*Definitions: Earnings per Share Estimate is a company’s expected future annual earnings per share, as estimated by professional analysts. Forward Price to Earnings Multiple is the ratio for valuing a company that measures current share price divided by its forecasted earnings per share.

1 The S&P 500 Index includes 500 leading companies and covers approximately 80% of the available market capitalization. The S&P 500 Dividend Yield is the estimated sum of all dividends paid by the index’s stocks in the last 12 months, divided by the index market capitalization as reported by the S&P. The dividend yield does not represent or predict the performance of the Fund. Indexes are unmanaged and it is not possible to invest in an index.

2 The 30-day SEC yield is calculated from the 30 days ending on the last day of the previous month. This figure approximates the yield an investor would receive in a year, assuming that each bond in the portfolio is held until maturity. View the 30 day SEC yield here.

3Source: @SquawkCNBC, Sep 9, 2022

4Source:, Oct 22, 2021

5Source:, Oct 21, 2022

6Source:, Sep 28, 2022

7The S&P 500 Growth Index is a market capitalization weighted index. All the stocks in the underlying parent index are allocated into value or growth. Stocks that do not have pure value or pure growth characteristics have their market caps distributed between the value & growth indices. The NASDAQ Composite Index is a broad-based capitalization-weighted index of stocks in all three NASDAQ tiers: Global Select, Global Market and Capital Market. The index was developed with a base level of 100 as of February 5, 1971. The Ball Metaverse Index is designed to track one of the largest and most valuable socio-economic technological transformations of the coming decades: the Metaverse. The Index is managed by an Expert Council which maps and weights thousands of public companies to seven categories enabling Metaverse technologies and businesses, each weighted by their projected share of Metaverse-related revenues. The BUZZ NextGen AI US Sentiment Leaders Index identifies the 75 most bullish large cap US equities based on investment insights derived from the vast content generated across online platforms. The data is filtered through an analytics model which utilizes Natural Language Processing algorithms and Artificial Intelligence applications. Constituent weights are based on a proprietary scoring model. Source: Bloomberg. Indexes are unmanaged and it is not possible to invest in an index.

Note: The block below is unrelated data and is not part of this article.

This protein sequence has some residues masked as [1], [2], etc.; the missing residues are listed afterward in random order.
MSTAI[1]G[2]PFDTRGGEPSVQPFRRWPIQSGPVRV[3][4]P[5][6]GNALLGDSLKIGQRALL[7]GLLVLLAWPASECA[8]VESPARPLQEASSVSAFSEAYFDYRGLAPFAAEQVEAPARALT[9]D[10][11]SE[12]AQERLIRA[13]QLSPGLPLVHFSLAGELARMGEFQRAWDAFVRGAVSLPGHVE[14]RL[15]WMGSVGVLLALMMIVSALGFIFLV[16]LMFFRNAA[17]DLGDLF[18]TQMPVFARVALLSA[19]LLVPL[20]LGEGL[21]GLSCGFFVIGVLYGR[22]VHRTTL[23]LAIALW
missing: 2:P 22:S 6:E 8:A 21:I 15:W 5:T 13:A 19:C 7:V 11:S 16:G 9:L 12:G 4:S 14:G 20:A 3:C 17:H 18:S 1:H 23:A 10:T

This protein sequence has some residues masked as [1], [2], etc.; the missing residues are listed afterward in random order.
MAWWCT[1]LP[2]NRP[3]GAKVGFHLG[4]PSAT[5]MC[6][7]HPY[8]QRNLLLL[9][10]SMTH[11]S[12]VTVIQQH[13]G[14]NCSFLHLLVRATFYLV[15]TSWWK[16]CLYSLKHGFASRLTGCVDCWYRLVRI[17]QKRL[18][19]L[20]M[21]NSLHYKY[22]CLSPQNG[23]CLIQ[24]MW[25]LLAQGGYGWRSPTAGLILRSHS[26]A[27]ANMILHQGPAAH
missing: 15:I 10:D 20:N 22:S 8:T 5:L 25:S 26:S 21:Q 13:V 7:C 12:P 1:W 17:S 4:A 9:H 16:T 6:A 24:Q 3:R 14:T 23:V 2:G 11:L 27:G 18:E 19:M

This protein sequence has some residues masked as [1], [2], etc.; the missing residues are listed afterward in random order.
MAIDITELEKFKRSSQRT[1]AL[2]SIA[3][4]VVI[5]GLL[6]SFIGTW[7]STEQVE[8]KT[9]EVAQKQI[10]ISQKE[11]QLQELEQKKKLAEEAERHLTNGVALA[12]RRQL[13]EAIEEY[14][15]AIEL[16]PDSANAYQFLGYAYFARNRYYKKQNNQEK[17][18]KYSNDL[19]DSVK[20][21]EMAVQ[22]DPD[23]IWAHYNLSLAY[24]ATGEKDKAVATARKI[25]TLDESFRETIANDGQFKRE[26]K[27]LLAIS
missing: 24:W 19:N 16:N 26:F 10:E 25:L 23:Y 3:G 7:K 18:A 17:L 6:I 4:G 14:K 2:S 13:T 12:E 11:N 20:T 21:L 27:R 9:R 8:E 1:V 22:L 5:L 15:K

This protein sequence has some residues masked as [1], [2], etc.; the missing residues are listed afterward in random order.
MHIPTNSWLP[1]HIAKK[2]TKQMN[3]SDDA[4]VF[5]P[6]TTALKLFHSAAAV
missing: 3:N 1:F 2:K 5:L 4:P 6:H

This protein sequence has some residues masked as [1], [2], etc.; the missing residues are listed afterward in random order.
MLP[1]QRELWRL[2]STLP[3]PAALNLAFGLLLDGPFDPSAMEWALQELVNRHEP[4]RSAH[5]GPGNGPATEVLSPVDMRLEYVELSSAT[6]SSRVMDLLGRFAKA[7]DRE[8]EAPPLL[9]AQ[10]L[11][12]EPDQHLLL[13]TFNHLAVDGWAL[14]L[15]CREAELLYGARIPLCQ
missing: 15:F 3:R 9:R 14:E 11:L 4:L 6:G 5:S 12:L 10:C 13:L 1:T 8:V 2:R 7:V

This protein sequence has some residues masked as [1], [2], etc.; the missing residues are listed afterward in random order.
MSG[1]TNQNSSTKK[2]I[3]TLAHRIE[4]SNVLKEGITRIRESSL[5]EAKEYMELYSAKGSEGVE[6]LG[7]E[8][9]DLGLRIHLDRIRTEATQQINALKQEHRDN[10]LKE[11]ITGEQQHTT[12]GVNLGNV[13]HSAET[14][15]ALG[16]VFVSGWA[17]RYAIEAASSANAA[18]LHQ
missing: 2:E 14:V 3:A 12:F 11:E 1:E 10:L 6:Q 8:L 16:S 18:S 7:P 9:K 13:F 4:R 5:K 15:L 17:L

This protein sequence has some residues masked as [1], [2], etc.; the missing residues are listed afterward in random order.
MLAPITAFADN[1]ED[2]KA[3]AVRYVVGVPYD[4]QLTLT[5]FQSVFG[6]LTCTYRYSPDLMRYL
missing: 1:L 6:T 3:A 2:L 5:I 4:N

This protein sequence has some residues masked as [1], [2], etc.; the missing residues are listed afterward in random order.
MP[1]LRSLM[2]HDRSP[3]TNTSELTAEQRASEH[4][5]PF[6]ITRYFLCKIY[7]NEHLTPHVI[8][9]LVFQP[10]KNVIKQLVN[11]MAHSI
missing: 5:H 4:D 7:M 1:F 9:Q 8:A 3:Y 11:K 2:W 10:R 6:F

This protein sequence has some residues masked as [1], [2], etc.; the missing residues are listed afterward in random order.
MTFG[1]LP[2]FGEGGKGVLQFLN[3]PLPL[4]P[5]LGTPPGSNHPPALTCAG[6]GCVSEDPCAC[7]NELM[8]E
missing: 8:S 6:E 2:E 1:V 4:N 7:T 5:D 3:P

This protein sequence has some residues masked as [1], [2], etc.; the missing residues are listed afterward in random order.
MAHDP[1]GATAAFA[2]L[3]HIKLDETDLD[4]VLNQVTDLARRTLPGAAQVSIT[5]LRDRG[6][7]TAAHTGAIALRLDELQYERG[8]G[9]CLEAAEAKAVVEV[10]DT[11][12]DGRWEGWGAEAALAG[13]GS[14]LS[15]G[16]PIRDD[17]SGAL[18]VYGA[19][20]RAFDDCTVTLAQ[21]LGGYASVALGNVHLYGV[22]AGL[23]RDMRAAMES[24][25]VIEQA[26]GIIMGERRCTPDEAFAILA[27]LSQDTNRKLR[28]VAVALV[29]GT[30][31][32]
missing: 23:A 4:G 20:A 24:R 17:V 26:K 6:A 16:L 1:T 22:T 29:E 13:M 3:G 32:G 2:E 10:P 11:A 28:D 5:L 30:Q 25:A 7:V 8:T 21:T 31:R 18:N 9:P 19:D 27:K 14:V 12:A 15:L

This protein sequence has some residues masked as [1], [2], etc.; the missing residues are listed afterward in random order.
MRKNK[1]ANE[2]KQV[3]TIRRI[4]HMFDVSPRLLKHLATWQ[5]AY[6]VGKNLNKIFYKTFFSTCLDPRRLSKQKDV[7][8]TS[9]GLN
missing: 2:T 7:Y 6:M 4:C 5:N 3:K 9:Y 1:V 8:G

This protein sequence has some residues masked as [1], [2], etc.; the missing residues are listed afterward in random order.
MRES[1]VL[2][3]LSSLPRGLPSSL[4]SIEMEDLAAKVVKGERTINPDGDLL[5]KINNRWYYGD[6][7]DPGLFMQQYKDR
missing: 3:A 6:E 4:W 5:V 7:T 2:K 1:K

8View LBAY top 10 holdings here. Holdings are subject to change. Characteristics and metrics of the companies shown are for the underlying securities in the fund’s portfolio and do not represent or predict the performance of the fund. There is no guarantee that a company will pay or continually increase its dividend. Section Source: Bloomberg unless otherwise noted.


10Stanley Druckenmiller quote Source:, Sep 13, 2022

Opinions expressed are subject to change at any time, are not guaranteed, and should not be considered investment advice.